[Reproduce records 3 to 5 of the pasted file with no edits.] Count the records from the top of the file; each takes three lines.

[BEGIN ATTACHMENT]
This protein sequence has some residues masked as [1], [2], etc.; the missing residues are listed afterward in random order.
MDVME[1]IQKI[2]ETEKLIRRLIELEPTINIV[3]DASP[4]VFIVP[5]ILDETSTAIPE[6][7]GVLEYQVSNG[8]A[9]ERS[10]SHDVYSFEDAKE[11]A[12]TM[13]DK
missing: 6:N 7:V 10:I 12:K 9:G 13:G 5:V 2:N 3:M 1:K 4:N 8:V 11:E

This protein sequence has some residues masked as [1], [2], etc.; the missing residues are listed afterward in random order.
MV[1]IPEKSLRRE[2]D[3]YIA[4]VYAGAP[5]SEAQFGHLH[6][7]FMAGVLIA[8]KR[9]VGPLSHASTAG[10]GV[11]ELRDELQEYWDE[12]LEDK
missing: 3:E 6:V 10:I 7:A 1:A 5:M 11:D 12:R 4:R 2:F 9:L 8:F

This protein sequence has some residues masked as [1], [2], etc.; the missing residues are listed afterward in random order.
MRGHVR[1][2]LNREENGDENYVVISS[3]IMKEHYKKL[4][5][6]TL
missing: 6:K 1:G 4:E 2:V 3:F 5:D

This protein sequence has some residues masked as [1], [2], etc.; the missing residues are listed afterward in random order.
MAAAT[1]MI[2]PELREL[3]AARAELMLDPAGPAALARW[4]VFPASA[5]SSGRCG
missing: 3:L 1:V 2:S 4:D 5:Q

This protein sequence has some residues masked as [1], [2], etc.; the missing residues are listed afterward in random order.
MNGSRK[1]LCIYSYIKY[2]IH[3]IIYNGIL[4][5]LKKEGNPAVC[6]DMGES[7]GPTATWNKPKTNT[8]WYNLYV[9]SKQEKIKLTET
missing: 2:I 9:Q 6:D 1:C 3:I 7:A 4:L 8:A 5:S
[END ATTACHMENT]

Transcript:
This protein sequence has some residues masked as [1], [2], etc.; the missing residues are listed afterward in random order.
MRGHVR[1][2]LNREENGDENYVVISS[3]IMKEHYKKL[4][5][6]TL
missing: 6:K 1:G 4:E 2:V 3:F 5:D

This protein sequence has some residues masked as [1], [2], etc.; the missing residues are listed afterward in random order.
MAAAT[1]MI[2]PELREL[3]AARAELMLDPAGPAALARW[4]VFPASA[5]SSGRCG
missing: 3:L 1:V 2:S 4:D 5:Q

This protein sequence has some residues masked as [1], [2], etc.; the missing residues are listed afterward in random order.
MNGSRK[1]LCIYSYIKY[2]IH[3]IIYNGIL[4][5]LKKEGNPAVC[6]DMGES[7]GPTATWNKPKTNT[8]WYNLYV[9]SKQEKIKLTET
missing: 2:I 9:Q 6:D 1:C 3:I 7:A 4:L 8:A 5:S